Amnesty slams international community's 'shameful failure' to tackle refugee crisis

A new report released by Amnesty International today claims that the number of refugees forcibly displaced from their homes has exceeded 50 million, the highest number recorded since the Second World War. It calls for the international community to fully commit to meeting refugee resettlement needs.

The report, which is called The Global Refugee Crisis: A Conspiracy of Neglect, says that the response of the international community to address the problem of the refugee crisis has been a "shameful failure" and that world leaders have pledged "almost no meaningful international support" to the worsening refugees crises across the Middle East, sub-Saharan Africa and also on the Mediterranean.

The report places a particular focus on the Syrian crisis and the large number of men, women and children fleeing from clashes between Isis and Kurdish forces.

It says that Syrians are now the largest refugee population in the world, and points out that 95% of those who have fled the civil war are living in just five host countries: Turkey, Lebanon, Jordan, Iraq and Egypt.

The report calculates that in Lebanon, there are over 1.2 million refugees meaning that one in five people living in the country is a Syrian refugee. There are 627,287 Syrian refugees in Jordan as well as 13,800 Palestinian refugees also from Syria. The report says that 80% of Syrians in Jordan now living below the poverty line. Both countries are now struggling.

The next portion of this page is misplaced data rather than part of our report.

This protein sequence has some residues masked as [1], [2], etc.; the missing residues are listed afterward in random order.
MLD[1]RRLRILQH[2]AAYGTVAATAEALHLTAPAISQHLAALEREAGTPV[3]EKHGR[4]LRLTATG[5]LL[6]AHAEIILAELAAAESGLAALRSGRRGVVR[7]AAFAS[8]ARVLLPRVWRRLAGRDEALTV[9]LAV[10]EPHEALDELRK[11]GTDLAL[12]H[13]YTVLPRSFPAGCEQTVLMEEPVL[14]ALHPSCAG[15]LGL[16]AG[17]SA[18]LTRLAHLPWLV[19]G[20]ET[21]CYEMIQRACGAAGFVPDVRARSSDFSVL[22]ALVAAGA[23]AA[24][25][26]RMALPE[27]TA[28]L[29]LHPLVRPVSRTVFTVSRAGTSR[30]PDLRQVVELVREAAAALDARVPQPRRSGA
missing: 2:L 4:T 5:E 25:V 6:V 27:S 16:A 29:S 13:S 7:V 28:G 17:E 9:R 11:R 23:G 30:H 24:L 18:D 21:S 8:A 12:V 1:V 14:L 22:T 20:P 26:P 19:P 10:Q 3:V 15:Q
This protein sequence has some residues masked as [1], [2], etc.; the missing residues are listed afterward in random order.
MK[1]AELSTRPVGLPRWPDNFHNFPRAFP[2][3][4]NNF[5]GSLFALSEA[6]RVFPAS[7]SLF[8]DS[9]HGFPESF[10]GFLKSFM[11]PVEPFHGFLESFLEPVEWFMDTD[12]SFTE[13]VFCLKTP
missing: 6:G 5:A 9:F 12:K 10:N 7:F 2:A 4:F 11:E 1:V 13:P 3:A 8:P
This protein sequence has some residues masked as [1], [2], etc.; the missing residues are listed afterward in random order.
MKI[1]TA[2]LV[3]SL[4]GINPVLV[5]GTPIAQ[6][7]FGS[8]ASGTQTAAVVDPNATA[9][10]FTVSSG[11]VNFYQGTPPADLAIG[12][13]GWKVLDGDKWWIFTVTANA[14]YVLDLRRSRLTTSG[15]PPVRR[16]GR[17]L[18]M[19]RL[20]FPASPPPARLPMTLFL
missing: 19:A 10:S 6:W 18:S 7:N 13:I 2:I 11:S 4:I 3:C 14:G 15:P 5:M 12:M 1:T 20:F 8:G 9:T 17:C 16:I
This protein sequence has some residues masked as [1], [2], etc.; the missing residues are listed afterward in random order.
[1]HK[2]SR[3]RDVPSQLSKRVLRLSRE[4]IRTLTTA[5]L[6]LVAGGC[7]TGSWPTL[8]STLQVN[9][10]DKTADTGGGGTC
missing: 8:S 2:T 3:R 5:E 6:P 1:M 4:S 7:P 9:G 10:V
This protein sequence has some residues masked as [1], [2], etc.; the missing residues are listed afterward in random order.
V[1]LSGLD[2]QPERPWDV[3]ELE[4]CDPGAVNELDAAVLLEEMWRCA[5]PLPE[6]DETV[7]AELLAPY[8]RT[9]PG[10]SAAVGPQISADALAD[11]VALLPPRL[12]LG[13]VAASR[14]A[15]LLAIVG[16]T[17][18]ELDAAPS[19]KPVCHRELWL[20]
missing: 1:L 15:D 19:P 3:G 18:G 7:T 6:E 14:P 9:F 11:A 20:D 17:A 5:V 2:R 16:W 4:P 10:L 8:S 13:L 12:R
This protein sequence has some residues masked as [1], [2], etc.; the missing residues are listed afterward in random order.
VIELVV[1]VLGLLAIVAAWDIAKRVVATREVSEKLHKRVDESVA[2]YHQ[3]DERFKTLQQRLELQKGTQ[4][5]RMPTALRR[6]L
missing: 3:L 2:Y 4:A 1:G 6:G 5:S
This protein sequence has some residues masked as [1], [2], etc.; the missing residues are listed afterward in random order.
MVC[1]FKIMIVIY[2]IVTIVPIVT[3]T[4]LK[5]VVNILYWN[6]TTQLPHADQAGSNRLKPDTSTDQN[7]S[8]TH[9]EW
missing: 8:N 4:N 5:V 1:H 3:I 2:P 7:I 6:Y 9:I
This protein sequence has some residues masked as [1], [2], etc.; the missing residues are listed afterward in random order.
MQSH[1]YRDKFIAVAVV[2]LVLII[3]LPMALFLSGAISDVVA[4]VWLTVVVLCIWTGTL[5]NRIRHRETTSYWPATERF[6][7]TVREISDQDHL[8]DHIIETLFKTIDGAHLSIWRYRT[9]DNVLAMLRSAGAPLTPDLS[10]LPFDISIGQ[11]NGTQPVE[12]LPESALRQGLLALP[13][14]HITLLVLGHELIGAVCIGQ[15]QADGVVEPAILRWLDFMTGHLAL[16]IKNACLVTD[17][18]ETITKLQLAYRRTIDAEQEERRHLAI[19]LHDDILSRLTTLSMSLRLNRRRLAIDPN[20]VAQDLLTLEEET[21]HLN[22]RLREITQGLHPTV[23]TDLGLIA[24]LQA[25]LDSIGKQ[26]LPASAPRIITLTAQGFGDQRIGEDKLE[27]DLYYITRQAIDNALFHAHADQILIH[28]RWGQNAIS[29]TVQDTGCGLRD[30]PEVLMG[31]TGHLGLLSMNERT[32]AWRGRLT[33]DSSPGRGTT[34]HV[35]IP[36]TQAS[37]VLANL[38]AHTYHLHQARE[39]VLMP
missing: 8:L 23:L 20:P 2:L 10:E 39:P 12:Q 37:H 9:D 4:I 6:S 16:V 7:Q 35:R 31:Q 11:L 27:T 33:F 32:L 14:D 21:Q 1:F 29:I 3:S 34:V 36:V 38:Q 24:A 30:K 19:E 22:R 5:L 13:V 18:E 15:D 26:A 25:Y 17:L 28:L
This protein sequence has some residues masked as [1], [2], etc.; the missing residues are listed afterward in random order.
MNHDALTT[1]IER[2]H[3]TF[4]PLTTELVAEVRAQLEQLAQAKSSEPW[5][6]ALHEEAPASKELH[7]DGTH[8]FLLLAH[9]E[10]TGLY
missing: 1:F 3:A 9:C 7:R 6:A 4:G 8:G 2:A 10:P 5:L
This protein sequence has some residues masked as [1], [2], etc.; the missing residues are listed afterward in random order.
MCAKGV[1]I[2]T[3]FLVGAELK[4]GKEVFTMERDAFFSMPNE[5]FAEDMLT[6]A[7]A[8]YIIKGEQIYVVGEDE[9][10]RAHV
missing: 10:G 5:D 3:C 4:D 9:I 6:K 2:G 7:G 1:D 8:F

Khairunissa Dhala, refugee and migrant rights researcher at Amnesty International spoke to Newsweek from Lebanon about the worsening conditions. She explained that the countries are overwhelmed and due to excessive numbers "the borders of Jordan and Lebanon are now essentially closed".

Dhala emphasised that it is the world's wealthiest countries, which include the UK, France, Australia, the US, and Canada who need to provide "meaningful numbers of resettlement places," and specified that these countries should provide at least one million places for refugees over the next four years.

She also pointed out that the report is not not calling for money alone. "It is calling for a global summit, which would bring together the international community to come up with a plan to adequately meet the humanitarian funds and come up with durable solutions to the refugee problem", she said.

"EU countries need to provide safe and legal routes for people to reach their countries, otherwise there will be more meaningless loss of life," she concluded.